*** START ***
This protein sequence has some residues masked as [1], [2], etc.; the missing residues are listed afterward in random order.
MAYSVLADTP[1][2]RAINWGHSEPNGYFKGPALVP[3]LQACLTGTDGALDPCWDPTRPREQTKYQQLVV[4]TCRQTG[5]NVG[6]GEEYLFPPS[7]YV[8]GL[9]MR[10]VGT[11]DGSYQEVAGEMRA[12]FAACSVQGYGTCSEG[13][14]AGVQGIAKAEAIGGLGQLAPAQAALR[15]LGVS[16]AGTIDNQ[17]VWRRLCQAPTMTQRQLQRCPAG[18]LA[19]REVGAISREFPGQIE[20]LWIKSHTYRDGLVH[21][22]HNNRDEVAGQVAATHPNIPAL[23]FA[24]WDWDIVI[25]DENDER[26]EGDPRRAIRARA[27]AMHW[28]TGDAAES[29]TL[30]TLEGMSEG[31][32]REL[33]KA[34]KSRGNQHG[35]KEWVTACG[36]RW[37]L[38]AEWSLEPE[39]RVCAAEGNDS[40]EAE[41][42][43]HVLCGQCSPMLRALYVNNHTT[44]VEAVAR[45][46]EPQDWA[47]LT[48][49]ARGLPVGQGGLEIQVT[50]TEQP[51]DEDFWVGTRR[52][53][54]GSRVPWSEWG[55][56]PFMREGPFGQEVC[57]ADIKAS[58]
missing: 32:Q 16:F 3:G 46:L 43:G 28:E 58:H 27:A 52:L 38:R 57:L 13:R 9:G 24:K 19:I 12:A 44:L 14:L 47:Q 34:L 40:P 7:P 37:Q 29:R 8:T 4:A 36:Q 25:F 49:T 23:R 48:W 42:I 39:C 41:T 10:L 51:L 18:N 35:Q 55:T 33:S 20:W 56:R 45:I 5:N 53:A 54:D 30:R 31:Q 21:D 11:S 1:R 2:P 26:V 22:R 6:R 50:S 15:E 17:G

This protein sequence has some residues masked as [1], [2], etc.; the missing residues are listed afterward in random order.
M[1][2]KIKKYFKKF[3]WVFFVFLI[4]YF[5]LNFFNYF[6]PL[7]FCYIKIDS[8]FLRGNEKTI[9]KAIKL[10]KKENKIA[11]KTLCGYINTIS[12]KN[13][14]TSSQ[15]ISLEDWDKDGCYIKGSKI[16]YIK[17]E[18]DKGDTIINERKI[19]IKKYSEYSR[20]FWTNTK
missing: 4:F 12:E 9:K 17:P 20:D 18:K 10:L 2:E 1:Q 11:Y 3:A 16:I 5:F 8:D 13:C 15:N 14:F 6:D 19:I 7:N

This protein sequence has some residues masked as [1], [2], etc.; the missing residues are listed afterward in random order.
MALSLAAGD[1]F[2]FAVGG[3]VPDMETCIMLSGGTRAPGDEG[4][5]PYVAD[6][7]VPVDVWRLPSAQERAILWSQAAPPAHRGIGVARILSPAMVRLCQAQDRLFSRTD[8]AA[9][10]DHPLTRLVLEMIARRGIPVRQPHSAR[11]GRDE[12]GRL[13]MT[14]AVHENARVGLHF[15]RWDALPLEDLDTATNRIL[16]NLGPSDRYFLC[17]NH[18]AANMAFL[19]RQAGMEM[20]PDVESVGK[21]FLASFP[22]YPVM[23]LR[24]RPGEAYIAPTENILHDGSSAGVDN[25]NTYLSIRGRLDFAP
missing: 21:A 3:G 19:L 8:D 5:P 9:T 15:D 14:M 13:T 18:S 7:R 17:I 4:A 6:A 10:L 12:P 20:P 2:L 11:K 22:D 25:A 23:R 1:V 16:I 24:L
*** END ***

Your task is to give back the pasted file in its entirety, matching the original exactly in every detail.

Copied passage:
This protein sequence has some residues masked as [1], [2], etc.; the missing residues are listed afterward in random order.
MAYSVLADTP[1][2]RAINWGHSEPNGYFKGPALVP[3]LQACLTGTDGALDPCWDPTRPREQTKYQQLVV[4]TCRQTG[5]NVG[6]GEEYLFPPS[7]YV[8]GL[9]MR[10]VGT[11]DGSYQEVAGEMRA[12]FAACSVQGYGTCSEG[13][14]AGVQGIAKAEAIGGLGQLAPAQAALR[15]LGVS[16]AGTIDNQ[17]VWRRLCQAPTMTQRQLQRCPAG[18]LA[19]REVGAISREFPGQIE[20]LWIKSHTYRDGLVH[21][22]HNNRDEVAGQVAATHPNIPAL[23]FA[24]WDWDIVI[25]DENDER[26]EGDPRRAIRARA[27]AMHW[28]TGDAAES[29]TL[30]TLEGMSEG[31][32]REL[33]KA[34]KSRGNQHG[35]KEWVTACG[36]RW[37]L[38]AEWSLEPE[39]RVCAAEGNDS[40]EAE[41][42][43]HVLCGQCSPMLRALYVNNHTT[44]VEAVAR[45][46]EPQDWA[47]LT[48][49]ARGLPVGQGGLEIQVT[50]TEQP[51]DEDFWVGTRR[52][53][54]GSRVPWSEWG[55][56]PFMREGPFGQEVC[57]ADIKAS[58]
missing: 32:Q 16:F 3:G 46:L 43:G 28:E 58:H 27:A 52:L 38:R 57:L 13:R 9:G 24:K 19:I 12:A 44:L 14:L 47:Q 34:L 40:P 7:P 37:Q 29:R 8:T 4:A 36:Q 25:F 49:T 23:R 48:W 42:I 39:C 41:T 10:L 51:L 18:N 35:Q 55:T 33:S 20:W 56:R 45:I 5:N 53:A 54:D 30:R 31:Q 21:D 11:S 1:R 2:P 26:V 22:R 6:R 50:S 15:E 17:G

This protein sequence has some residues masked as [1], [2], etc.; the missing residues are listed afterward in random order.
M[1][2]KIKKYFKKF[3]WVFFVFLI[4]YF[5]LNFFNYF[6]PL[7]FCYIKIDS[8]FLRGNEKTI[9]KAIKL[10]KKENKIA[11]KTLCGYINTIS[12]KN[13][14]TSSQ[15]ISLEDWDKDGCYIKGSKI[16]YIK[17]E[18]DKGDTIINERKI[19]IKKYSEYSR[20]FWTNTK
missing: 4:F 12:E 9:K 17:P 20:D 18:K 10:L 2:E 1:Q 11:Y 3:A 16:I 5:F 8:D 13:C 15:N 14:F 6:D 19:I 7:N

This protein sequence has some residues masked as [1], [2], etc.; the missing residues are listed afterward in random order.
MALSLAAGD[1]F[2]FAVGG[3]VPDMETCIMLSGGTRAPGDEG[4][5]PYVAD[6][7]VPVDVWRLPSAQERAILWSQAAPPAHRGIGVARILSPAMVRLCQAQDRLFSRTD[8]AA[9][10]DHPLTRLVLEMIARRGIPVRQPHSAR[11]GRDE[12]GRL[13]MT[14]AVHENARVGLHF[15]RWDALPLEDLDTATNRIL[16]NLGPSDRYFLC[17]NH[18]AANMAFL[19]RQAGMEM[20]PDVESVGK[21]FLASFP[22]YPVM[23]LR[24]RPGEAYIAPTENILHDGSSAGVDN[25]NTYLSIRGRLDFAP
missing: 21:A 3:G 19:L 8:D 5:P 9:T 15:D 14:M 13:T 18:S 7:R 17:I 4:A 6:A 10:L 12:P 20:P 2:L 11:K 22:D 25:A 23:R 1:V 16:I 24:L